Out With the Old and in With the New?

Posted on Updated on

(C.S. Lewis) (Photo credit

It would appear, in regards to writing that that is just how things seem to be.  Now just wait before you refute that first sentence.  Let me explain.  Old ideas and genres that “old” authors used to write in obviously are present today; many people still write about fantasy (like C.S. Lewis or J.R.R. Tolkien once did).  Many people still write mysteries (like Arthur Conan Doyle once did).  Many people still write science-fiction (like H.G. Wells).  Many people write about modern times (like Charles Dickens and John Steinbeck once did).

Yet, there tends to be a great barrier that distinguishes us modern writers from the writers mentioned above, and many others around their time, from fifty years back to two-hundred.  What could this be?  Here is the answer:

The writings authors today lack the beauty and disciplinary values of the writings of past authors.  Today, authors tend to write just like they were writing a movie; there is little room for character depth; the depth of the created world (should the story be in one); lack of beauty in the way the words of the text are written; and lack of respect for writing as an art.  Writing is an art.  To make an analogy, think of what normally comes to mind when you think of art: you think of a painting.  And now to complete the analogy: if the authors of old had their written works described by a painting, the painting would be of something beautiful, with every detail thought out, and every part of its design possessing meaning, whether apparent or hidden.  If the authors of today had their written works described with a painting…well I hope you like stick figures.  Stick figures are simple; they possess no depth, no room for detail, and anyone can make stick figures.  Note also that while a great painting that depicts the skill and artistic qualities of the writers of old will live on, and be counted as a “classic”, something that can be looked at again and again for generations, the stick figures of today’s writers will be amusing for only a short time, and then forgotten.

I’m not saying that there aren’t impressive writers out there today.  There are just too few.  How have authors like Tolkien, C.S. Lewis, and Charles Dickens had works that survived so long?  It was because they put true, meaningful effort into their writing.  They made sure every sentence counted; that every word made sense.  They made sure there were no plot-holes.  They made sure they developed their characters.  They knew how to make words flow wonderfully in order to incite the  emotional reactions that they wanted their readers to have.  And they took their time with their books; they allowed themselves enough time to produce excellent pieces of literature and even allowed them to be edited for years.  Today, most publishers like it when authors crank out their books in a matter of months, or at least as quick as they can.  There’s nothing wrong with that; if you’ve got time, you’ve got time, and if your book is short…well, why not?  But time is not equivalent to effort, and doesn’t necessarily contribute to the beauty and artistic value that every piece of writing should have.  Giving effort, and endeavoring to have beauty and artistic value in one’s writing, will indeed take time, however.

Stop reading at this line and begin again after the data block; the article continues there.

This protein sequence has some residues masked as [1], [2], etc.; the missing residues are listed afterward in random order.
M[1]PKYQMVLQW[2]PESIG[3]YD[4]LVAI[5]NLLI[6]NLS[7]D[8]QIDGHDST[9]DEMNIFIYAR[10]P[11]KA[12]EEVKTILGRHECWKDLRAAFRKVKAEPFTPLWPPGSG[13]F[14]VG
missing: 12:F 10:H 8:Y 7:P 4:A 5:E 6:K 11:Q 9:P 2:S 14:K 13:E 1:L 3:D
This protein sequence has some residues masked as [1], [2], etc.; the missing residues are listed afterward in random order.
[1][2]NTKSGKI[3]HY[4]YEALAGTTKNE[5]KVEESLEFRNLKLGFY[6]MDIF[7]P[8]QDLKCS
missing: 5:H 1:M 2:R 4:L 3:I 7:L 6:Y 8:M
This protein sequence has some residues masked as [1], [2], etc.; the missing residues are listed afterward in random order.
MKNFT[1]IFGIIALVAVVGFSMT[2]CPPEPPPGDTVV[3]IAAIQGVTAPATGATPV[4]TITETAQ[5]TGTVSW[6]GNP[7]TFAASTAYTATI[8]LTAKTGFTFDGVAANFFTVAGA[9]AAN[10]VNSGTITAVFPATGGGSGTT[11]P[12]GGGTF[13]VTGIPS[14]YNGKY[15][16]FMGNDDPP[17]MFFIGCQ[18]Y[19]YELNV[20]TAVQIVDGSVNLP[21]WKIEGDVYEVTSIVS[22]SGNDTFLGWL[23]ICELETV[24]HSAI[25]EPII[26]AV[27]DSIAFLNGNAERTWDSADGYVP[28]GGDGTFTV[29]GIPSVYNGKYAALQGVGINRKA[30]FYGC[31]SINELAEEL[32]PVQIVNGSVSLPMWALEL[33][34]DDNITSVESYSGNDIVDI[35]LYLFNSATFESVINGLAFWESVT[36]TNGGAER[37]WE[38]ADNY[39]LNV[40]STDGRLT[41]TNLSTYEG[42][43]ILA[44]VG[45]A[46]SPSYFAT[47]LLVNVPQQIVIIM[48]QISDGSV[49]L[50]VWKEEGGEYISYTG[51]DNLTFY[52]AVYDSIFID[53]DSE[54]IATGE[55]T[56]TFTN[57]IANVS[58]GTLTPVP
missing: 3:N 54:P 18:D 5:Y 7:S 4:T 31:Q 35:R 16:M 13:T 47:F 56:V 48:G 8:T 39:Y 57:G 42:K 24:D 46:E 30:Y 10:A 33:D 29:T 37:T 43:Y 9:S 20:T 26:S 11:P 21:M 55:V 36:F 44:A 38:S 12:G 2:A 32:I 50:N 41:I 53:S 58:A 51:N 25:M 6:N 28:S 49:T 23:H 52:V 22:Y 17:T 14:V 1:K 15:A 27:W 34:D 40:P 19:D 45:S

So what do we do?  We slow down.  We take our time.  We strive to make our writing have beauty and meaning.  We endeavor to create stories that will last for centuries.  I know I am.  Thanks for reading.  If you have any thoughts, you know that I’d love to hear them.


“With Great Power Comes Great Responsibility”

Posted on Updated on

(Quote from Uncle Ben in Spider-Man)

Many books, and many great tales, whether science-fiction, fantasy, historical fiction, or actual historical happenings, consist of the hero starting out as a “nobody”, or a person of low rank.  The hero is a humble farmer, a lowly peasant, the runt of the family, the nerd of the school etc..  These stories create a pleasing and encouraging sentiment that even the smallest people of society can make a big difference, and a difference for the better.  The chances of this happening is slim, but it is still possible, and the stories usually stress that the good or victory obtained by the lowly, humble hero come about through the morality of the hero’s choices.  We can see this in fantasy stories like The Lord of the Rings.  Frodo is a hobbit, small and weak in comparison to many off his own allies, and definitely puny in the face of his enemy, Sauron and his forces.  Yet, Frodo’s (and Sam’s) decisions to persevere bring about, in however a roundabout way, the defeat of their enemy.  Frodo is no king, no mighty warrior, and yet still it falls to him to destroy the Ring…and he does.  He is a great example of how the little people of society, and the most unlikely, can bring about the greatest change.